4
| News |

Wounded warriors: Help yourself to big-game hunting, but don't expect a purple heart

^
Keep Westword Free
I Support
  • Local
  • Community
  • Journalism
  • logo

Support the independent voice of Denver and help keep the future of Westword free.

America loves its wounded soldiers. So much so that the Colorado Wildlife Commission will offer free big-game hunting licenses this fall to Colorado veterans severely wounded in action overseas over the past nine years.

Still, that might not be much consolation for possibly thousands of soldiers the Army has apparently denied the Purple Heart.

According to a ProPublica and NPR investigation, Army commanders regularly deny Purple Hearts, the medal bestowed upon soldiers killed or wounded in battle, to those who sustained mild traumatic brain injuries in Iraq and Afghanistan. In 2008, the top medical commander in Iraq even told medics to not even discuss the Purple Heart with such soldiers.

Traumatic brain injuries, post-traumatic stress disorder and other kinds of psychological damage have become the signature wounds of the wars in Iraq in Afghanistan. But because the Army has struggled with acknowledging and treating the injuries, many ailing soldiers have fallen through the cracks, leaving it up to overworked veterans advocates and innovative civilian treatment programs to try to help them.

Still, according to the ProPublica/NPR investigation, there doesn't seem to be much question as to whether soldiers with mild traumatic brain injuries should get Purple Hearts. According to Army regulations, concussion injuries caused by enemy explosions "clearly justify" the medal.

So how many wounded veterans have been shafted? The Army hasn't been keeping track, but nearly 25,000 soldiers have been awarded Purple Hearts for wounds in Iraq and Afghanistan, while about 90,000 Army soldiers have sustained mild traumatic brain injuries there.

Even without this badge of honor and sacrifice, wounded soldiers in Colorado will still able to blast away at deer, elk and pronghorn courtesy of Colorado Senate Bill 10-211 and the Colorado Wildlife Commission. This fall, participants in the Army's Wounded Warrior programs will score free big-game licenses for private-land hunting, capped at five licenses per game management unit or 2 percent of the total, whichever is greater. Those interested in participating should contact Erik Slater at 303-291-7380.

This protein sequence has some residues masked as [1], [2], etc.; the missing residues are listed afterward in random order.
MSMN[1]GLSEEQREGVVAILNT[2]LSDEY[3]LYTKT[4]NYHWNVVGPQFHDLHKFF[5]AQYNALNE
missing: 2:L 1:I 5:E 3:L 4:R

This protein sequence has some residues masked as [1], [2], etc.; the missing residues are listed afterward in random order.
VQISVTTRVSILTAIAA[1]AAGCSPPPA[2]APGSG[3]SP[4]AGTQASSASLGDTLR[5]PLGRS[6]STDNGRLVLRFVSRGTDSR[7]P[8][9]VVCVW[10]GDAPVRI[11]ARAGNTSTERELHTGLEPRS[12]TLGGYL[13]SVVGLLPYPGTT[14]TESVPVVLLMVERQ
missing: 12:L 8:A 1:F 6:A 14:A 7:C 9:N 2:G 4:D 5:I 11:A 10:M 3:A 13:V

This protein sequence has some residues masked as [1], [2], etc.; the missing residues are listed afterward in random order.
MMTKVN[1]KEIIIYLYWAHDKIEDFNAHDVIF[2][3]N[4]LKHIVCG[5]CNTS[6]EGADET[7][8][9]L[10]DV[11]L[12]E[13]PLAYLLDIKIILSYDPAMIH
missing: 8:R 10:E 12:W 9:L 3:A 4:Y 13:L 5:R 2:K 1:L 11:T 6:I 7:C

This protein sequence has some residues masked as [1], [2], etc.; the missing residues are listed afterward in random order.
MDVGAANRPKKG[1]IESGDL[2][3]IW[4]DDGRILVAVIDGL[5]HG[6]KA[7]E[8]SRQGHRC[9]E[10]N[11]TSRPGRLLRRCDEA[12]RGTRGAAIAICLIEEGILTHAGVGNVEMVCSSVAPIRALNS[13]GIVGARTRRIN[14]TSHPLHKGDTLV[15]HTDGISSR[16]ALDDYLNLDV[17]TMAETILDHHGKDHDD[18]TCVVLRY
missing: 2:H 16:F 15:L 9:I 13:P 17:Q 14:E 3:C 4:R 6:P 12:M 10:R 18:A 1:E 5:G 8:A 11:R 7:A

"Offering free big-game licenses is just a small token of the gratitude we all feel toward the men and women who have served our country so courageously," said Wildlife Commission chairman Tim Glenn in a press release. "We want them to know their sacrifice will not be forgotten."

Well, not completely forgotten.

Keep Westword Free... Since we started Westword, it has been defined as the free, independent voice of Denver, and we would like to keep it that way. Offering our readers free access to incisive coverage of local news, food and culture. Producing stories on everything from political scandals to the hottest new bands, with gutsy reporting, stylish writing, and staffers who've won everything from the Society of Professional Journalists' Sigma Delta Chi feature-writing award to the Casey Medal for Meritorious Journalism. But with local journalism's existence under siege and advertising revenue setbacks having a larger impact, it is important now more than ever for us to rally support behind funding our local journalism. You can help by participating in our "I Support" membership program, allowing us to keep covering Denver with no paywalls.

We use cookies to collect and analyze information on site performance and usage, and to enhance and customize content and advertisements. By clicking 'X' or continuing to use the site, you agree to allow cookies to be placed. To find out more, visit our cookies policy and our privacy policy.

 

Join the Westword community and help support independent local journalism in Denver.

 

Join the Westword community and help support independent local journalism in Denver.